Oddball in Buckram

This post will be a little different. My standard procedure with VAIW has been to become enchanted with a photo of earlier Vancouver, see if there is anything new to say about the image and/or the image-maker, do as much research as I can on it, and then write up my findings here, assuming there is anything to tell.

This time, I’m going to begin with a book that enchanted me. But I’m not going to wait until the end of the process to write up my findings, Instead, I’ll take the slightly riskier approach of presenting my findings as I find them, in the form of a log.

Wednesday, July 5
Whereby I am Enchanted

At the end of a morning of photo-making downtown with my photo pal, I stopped in at The Paper Hound bookshop – something I do at least once a week. I was rooting around the stacks, looking for something I hadn’t before seen. Something that might inspire a post for VAIW, or simply renew my enthusiasm for reading and learning new things.

I wandered down to a section that I’d never looked in before. It was provocatively named “Oddballs, Eccentrics, and Singularities”, if memory serves. Something like that, anyway.

I didn’t see much in the single-shelf section that was of interest to me. I had pawed through most of the volumes and was about ready to move on to another section. But before I did, I pulled out a pale brown volume. From the spine, I could see that the book was called The Book of Roberts. Author: Roberts. Nothing more, except for a little ornament indicating the publisher was Ryerson Press.

“Hmm,” I said to myself, “Probably just a variation on Roberts’ Rules of Order that somebody’s misfiled.”

But I opened it up, anyway, to be sure. The title page read as follows:

THE  BOOK
of  ROBERTS

Comprising certain small
incidents as recalled by
one of them and here set
down for the first time

 

With a foreword by
Basil King, an intimate of
their haunts

 

BY LLOYD ROBERTS

TORONTO
THE RYERSON PRESS

Okay. Plainly not Roberts’ Rules. It looked to me like a family’s biography as told by a member of that clan. According to the overleaf page, it was published in 1923.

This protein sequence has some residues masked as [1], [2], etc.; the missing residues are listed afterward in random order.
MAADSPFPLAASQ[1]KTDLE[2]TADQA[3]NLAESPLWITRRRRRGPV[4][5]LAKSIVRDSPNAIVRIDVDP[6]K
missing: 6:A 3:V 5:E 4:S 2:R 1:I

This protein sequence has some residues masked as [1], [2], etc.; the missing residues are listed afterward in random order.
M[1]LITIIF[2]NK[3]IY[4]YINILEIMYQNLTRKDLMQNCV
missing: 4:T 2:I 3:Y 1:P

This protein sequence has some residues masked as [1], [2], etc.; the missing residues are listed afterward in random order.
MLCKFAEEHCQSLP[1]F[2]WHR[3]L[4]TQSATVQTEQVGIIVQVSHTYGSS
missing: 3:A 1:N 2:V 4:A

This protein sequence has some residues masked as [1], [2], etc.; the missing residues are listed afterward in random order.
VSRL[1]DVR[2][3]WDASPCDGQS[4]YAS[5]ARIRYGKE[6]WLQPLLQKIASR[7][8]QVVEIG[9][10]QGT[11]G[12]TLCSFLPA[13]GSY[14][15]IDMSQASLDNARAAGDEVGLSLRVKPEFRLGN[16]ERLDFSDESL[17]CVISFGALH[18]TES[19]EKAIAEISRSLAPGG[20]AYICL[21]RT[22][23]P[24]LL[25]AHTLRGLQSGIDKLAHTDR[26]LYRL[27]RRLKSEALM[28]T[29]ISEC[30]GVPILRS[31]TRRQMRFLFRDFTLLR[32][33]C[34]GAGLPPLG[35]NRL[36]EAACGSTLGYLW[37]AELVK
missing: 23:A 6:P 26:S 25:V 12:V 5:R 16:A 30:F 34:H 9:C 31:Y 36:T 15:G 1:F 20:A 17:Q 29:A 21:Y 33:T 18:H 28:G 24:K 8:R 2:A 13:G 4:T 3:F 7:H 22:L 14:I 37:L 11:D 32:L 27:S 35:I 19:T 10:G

Hmph.

So far, I wasn’t remotely interested. A book about a family called Roberts and that lived, in all likelihood, in Toronto or somewhere east of there was unlikely to have much grist for Vancouver As It Was.

I flipped through the slender volume (only 147 numbered pages; it felt to me like someone had only recently cut the pages, and as though it had never been read from cover to cover. Not a good sign!

Then my page flipping yielded something else. There was a little pamphlet that had been inserted in the book at some time. I will reproduce the pamphlet’s cover here in situ, as i found it within the pages of The Book of Roberts.

 

IMG_20170705_0001

Pamphlet as and where I found it within The Book of Roberts.

A glance at the pamphlet told me that it had been designed for “lecture recitals” in Toronto that had been presented by Theodore Goodridge Roberts (presumably one of the Roberts clan described in the book). The front of the pamphlet was a bit of mess. There was TGR’s signature, apparently, another signature of a “St. John poet” called “A. W. Pound”, and yet another of someone called “M. Eunice Barr”. The reference to The Vancouver Art Gallery (in its earlier location in the 1100 block of Georgia Street) scrawled on the pamphlet’s cover, had me doubly intrigued. It looked to me as though T. G. Roberts had spoken at Vancouver in addition to Toronto (and perhaps in other locales), but that the Vancouver sponsor did not have enough cash to justify printing a location-specific pamphlet.

Yes, I was intrigued. Not ready to buy the book, yet, but intrigued.

I decided to play a silly game which I’ve sometimes played in bookstores in the past. I would guess the figure that the seller wanted for the book, and if I was right, I’d buy it. If not, I’d leave it on the shelf for some other sucker.

I decided that the book was worth very little. I chose a figure of $9. I flipped to the front of the book where I knew the price would appear in pencil. $30?! What the . . . ? My heart sank.

I wanted the book now, probably more than I would have wanted it if it had been marked at $9! This is why I referred to my little price game as ‘silly’; I knew that I was perfectly capable of ignoring the rules of the game if I so wished. And I was close to so wishing in this case! Not quite, yet, though.

I walked up to Rod, one of the proprietors of the Hound.

“Rod,” I said, “You need to persuade me that this tiny volume is actually worth $30.”

He reached for The Book of Roberts and began flipping through it, much as I had done moments before. He noticed the pamphlet, as I had.

“I’ve no idea” said he. (This wasn’t going quite as I’d hoped.) “Let me have a look in our computer record and I’ll see if there are any notes there by me or perhaps by Kim.” (Kim is Rod’s business partner). A few seconds and multiple keystrokes passed and he said “I just see an obscure note about autographs inscribed on the pamphlet that’s inside the book.”

Hmm. I’d been hoping that there would be something that Rod could tell me that would make more rational my decision to buy the book (which by then, I now realize, I’d  already made).  But he wasn’t cooperating.

Then Rod added another piece of info: “I see here that the book has been on our shelves almost since we opened.”

“Okay,” I said, withdrawing the cash from my wallet, “It’s time it had a new home.”

The Book of Roberts lies on my desk, now, its secrets still safely tucked up within. But, I hope, not for too much longer!

Until next time.

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